Project Background/Rationale. Parkinson's disease (PD) is the second most common neurodegenerative disease, affecting over one million Americans. The cardinal clinical manifestations of PD are motoric, which limit functional mobility leading to difficulty working, caring for family members, managing a household, and overall decreased independence and quality of life (QOL). A wealth of growing data indicates tremendous benefits of exercise for patients with PD. Not only have exercise programs been shown to improve motor function and reduce the risk of falls, but also improve overall QOL and possibly the very course of the disease pathology. However, programs that involve supervision in the home of people with PD are expensive to roll out widely, and programs that involve people with PD traveling to a central site not only result in non-compliance over time because of difficulty getting to the site, but als rule out the involvement of a large number of people with PD who simply live too far from larger centers where such programs are typically established. Project Objectives. The overall goal of the proposed research is to evaluate the effectiveness of a novel home-based approach to providing the known benefits of a safe exercise program to people with PD. A successful home-based exercise program that included real-time, but remote supervision from trained personnel could not only avoid the above-mentioned limitations, but also potentially maintain, at relatively low cost, long-term adherence to such exercise programs and thus sustained benefits. Specifically, we will determine whether a one-year in-home exercise program, centered around remote, real-time instruction and supervision using a smartphone technology (Mobile-PAL), will reduce the rate of falls, and improve strength, physical function and QOL, in patients with PD. Project Methods. We propose to conduct a randomized controlled trial of an exercise program delivered via the Mobile-PAL system, evaluating effects on fall rate, physical functioning, and QOL. Community-dwelling people with mild to moderate PD will be randomized either to a group that receives remote exercise instruction and supervision in real-time for 12 months or a group that receives health education information by smartphone at regular intervals over the year. The exercise group will participate in a modified version of exercise programs previously shown to be effective, which includes stretching, strengthening, and balance exercises. The modifications made are to adapt the program to that which can be done safely by the patient in their own home without in-person supervision. Remote supervision will be provided at regular intervals via a real-time video chat between the patient and the physical therapist. This allows the therapist to walk through the exercises with the patient as he performs them in his home. In addition, outcome assessments will be conducted remotely via a real-time video chat between the patient and a trained research assistant under the supervision of the physical therapist.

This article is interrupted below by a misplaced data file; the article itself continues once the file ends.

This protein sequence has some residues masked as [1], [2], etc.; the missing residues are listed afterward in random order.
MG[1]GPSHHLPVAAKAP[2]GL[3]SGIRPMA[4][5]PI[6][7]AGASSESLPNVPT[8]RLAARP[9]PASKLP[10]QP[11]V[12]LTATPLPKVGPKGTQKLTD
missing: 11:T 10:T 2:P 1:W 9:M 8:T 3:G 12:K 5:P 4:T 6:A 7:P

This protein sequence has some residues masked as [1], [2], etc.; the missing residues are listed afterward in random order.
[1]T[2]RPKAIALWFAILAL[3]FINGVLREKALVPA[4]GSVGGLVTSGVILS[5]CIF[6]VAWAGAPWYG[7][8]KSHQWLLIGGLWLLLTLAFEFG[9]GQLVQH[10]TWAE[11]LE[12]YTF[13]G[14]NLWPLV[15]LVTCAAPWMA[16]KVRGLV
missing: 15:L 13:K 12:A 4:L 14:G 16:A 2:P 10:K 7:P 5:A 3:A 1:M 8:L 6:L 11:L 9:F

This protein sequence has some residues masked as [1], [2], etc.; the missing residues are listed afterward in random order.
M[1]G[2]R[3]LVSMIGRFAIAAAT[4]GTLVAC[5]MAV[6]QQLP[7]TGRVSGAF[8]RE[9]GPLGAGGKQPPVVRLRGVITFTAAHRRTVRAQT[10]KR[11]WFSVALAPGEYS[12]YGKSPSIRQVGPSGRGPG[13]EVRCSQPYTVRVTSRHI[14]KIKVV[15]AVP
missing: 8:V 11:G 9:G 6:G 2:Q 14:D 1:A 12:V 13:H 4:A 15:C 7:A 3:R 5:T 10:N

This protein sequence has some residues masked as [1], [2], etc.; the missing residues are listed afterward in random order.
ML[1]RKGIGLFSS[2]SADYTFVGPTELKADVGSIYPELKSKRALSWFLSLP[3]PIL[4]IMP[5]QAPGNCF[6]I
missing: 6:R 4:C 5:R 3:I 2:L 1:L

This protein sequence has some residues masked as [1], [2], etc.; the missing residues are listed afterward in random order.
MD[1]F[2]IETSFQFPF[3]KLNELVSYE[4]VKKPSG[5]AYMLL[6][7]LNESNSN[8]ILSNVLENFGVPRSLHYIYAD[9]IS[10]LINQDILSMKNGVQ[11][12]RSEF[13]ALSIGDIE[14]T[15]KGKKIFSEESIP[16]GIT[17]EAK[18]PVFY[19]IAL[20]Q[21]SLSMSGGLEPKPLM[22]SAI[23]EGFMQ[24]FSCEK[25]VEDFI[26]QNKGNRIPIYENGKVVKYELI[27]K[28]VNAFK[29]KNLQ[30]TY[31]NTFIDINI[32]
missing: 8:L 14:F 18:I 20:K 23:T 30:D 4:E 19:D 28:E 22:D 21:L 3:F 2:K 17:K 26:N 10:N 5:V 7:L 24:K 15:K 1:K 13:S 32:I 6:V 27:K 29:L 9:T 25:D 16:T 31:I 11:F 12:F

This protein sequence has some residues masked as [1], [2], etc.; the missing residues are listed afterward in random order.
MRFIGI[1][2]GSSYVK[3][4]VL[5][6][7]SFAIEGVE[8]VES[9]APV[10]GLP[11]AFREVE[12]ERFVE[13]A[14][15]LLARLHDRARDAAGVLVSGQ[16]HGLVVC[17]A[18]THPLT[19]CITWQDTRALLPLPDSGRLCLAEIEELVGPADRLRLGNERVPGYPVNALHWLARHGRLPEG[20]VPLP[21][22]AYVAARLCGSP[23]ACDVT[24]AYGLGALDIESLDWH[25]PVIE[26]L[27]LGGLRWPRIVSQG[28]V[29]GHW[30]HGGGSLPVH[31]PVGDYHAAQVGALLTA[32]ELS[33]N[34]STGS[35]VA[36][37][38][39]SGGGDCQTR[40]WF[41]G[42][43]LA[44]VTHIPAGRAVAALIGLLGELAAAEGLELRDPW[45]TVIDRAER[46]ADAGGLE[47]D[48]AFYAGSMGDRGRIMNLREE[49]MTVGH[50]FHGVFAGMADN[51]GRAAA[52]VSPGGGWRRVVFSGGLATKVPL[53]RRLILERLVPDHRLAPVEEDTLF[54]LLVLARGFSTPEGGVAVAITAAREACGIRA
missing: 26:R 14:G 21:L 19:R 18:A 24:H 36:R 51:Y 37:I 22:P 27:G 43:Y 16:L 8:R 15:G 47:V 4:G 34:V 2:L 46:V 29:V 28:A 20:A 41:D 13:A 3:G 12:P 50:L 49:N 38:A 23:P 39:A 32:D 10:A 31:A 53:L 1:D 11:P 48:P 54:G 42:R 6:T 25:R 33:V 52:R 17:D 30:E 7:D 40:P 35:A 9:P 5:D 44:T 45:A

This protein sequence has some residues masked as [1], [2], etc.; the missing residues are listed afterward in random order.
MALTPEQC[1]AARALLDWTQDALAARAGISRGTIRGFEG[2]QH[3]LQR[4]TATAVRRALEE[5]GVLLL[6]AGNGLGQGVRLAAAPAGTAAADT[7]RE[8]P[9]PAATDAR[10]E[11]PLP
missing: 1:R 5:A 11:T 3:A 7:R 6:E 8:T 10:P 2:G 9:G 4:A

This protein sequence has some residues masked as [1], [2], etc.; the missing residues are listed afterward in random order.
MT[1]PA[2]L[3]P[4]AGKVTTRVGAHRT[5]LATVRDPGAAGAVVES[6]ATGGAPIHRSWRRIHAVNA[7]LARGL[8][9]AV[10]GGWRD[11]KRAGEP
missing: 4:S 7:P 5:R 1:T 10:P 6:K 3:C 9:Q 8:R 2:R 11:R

Public Health Relevance

Anticipated Impacts on Veterans'Healthcare This study will test the hypothesis that an exercise program delivered with remote supervision using smartphone technology will reduce falls and improve physical function and quality of life in veterans with Parkinson's Disease (PD), which is the second most common neurodegenerative disorder, affecting over 40,000 veterans treated within the VA Healthcare System. The findings of this study will help make effective exercise programs available to the many veterans with PD who are currently unable to participate in such programs due to distance from a facility providing such a program, or limited functional mobility making travel to a facility- based program difficult.

National Institute of Health (NIH)
Veterans Affairs (VA)
Non-HHS Research Projects (I01)
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VA Boston Health Care System
United States
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